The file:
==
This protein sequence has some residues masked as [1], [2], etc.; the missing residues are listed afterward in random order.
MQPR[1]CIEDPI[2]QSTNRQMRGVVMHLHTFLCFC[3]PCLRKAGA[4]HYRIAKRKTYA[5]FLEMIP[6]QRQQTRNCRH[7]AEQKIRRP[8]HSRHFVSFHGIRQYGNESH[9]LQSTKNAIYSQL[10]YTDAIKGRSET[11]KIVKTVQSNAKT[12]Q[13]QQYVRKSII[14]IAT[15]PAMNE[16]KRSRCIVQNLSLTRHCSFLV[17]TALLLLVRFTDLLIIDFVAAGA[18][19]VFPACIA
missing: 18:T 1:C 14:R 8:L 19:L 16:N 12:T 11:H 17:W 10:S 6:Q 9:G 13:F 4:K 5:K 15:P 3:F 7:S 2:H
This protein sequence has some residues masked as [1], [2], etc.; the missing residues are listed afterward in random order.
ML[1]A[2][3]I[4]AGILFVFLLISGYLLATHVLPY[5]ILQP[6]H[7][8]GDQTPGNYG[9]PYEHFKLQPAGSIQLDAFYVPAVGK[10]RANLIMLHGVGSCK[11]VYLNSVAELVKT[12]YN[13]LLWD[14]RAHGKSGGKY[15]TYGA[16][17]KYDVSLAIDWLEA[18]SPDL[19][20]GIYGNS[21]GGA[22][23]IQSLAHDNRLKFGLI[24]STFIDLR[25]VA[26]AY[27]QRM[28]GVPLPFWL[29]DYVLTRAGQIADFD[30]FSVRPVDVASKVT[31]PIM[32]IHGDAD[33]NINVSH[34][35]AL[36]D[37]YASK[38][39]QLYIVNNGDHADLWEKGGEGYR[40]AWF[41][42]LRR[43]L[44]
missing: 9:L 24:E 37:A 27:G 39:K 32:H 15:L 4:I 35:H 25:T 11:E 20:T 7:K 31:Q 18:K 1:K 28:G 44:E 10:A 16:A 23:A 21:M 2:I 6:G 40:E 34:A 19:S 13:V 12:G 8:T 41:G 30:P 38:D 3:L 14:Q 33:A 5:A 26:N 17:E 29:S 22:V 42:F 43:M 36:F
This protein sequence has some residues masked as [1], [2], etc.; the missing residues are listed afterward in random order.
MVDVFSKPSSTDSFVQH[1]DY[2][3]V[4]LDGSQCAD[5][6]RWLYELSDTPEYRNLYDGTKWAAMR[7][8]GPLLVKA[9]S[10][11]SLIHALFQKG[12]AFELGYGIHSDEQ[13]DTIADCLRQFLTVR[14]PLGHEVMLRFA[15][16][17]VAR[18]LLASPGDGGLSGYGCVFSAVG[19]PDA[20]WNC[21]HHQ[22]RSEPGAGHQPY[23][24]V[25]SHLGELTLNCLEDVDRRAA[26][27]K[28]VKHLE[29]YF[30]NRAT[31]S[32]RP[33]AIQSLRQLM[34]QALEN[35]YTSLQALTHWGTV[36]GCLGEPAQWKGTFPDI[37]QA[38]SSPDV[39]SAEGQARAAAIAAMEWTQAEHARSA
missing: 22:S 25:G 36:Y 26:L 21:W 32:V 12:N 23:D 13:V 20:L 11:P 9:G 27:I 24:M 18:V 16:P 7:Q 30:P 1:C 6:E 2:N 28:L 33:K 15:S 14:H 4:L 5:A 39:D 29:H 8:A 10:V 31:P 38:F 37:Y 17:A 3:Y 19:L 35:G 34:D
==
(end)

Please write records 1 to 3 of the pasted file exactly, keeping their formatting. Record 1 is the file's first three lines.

This protein sequence has some residues masked as [1], [2], etc.; the missing residues are listed afterward in random order.
MQPR[1]CIEDPI[2]QSTNRQMRGVVMHLHTFLCFC[3]PCLRKAGA[4]HYRIAKRKTYA[5]FLEMIP[6]QRQQTRNCRH[7]AEQKIRRP[8]HSRHFVSFHGIRQYGNESH[9]LQSTKNAIYSQL[10]YTDAIKGRSET[11]KIVKTVQSNAKT[12]Q[13]QQYVRKSII[14]IAT[15]PAMNE[16]KRSRCIVQNLSLTRHCSFLV[17]TALLLLVRFTDLLIIDFVAAGA[18][19]VFPACIA
missing: 18:T 1:C 14:R 8:L 19:L 16:N 12:T 11:H 17:W 10:S 6:Q 9:G 13:F 4:K 5:K 15:P 3:F 7:S 2:H
This protein sequence has some residues masked as [1], [2], etc.; the missing residues are listed afterward in random order.
ML[1]A[2][3]I[4]AGILFVFLLISGYLLATHVLPY[5]ILQP[6]H[7][8]GDQTPGNYG[9]PYEHFKLQPAGSIQLDAFYVPAVGK[10]RANLIMLHGVGSCK[11]VYLNSVAELVKT[12]YN[13]LLWD[14]RAHGKSGGKY[15]TYGA[16][17]KYDVSLAIDWLEA[18]SPDL[19][20]GIYGNS[21]GGA[22][23]IQSLAHDNRLKFGLI[24]STFIDLR[25]VA[26]AY[27]QRM[28]GVPLPFWL[29]DYVLTRAGQIADFD[30]FSVRPVDVASKVT[31]PIM[32]IHGDAD[33]NINVSH[34][35]AL[36]D[37]YASK[38][39]QLYIVNNGDHADLWEKGGEGYR[40]AWF[41][42]LRR[43]L[44]
missing: 9:L 24:E 37:A 27:G 39:K 32:H 15:L 4:I 35:H 25:T 11:E 20:T 7:K 31:Q 18:K 1:K 28:G 44:E 10:A 16:A 23:A 21:M 2:I 6:G 40:E 34:A 19:S 13:V 12:G 8:T 41:G 30:P 38:D 3:L 14:Q 33:A 5:A 26:N 17:E 29:S 22:V 42:F 43:M 36:F
This protein sequence has some residues masked as [1], [2], etc.; the missing residues are listed afterward in random order.
MVDVFSKPSSTDSFVQH[1]DY[2][3]V[4]LDGSQCAD[5][6]RWLYELSDTPEYRNLYDGTKWAAMR[7][8]GPLLVKA[9]S[10][11]SLIHALFQKG[12]AFELGYGIHSDEQ[13]DTIADCLRQFLTVR[14]PLGHEVMLRFA[15][16][17]VAR[18]LLASPGDGGLSGYGCVFSAVG[19]PDA[20]WNC[21]HHQ[22]RSEPGAGHQPY[23][24]V[25]SHLGELTLNCLEDVDRRAA[26][27]K[28]VKHLE[29]YF[30]NRAT[31]S[32]RP[33]AIQSLRQLM[34]QALEN[35]YTSLQALTHWGTV[36]GCLGEPAQWKGTFPDI[37]QA[38]SSPDV[39]SAEGQARAAAIAAMEWTQAEHARSA
missing: 22:S 25:G 36:Y 26:L 21:W 32:V 12:N 23:D 13:V 20:L 11:P 9:G 27:I 24:M 18:V 16:P 7:Q 30:P 1:C 6:E 2:N 28:L 33:K 15:S 14:H 4:L 5:A 39:D 29:H 8:A 10:V 31:P 38:F 37:Y 17:A 3:Y 19:L 35:G 34:D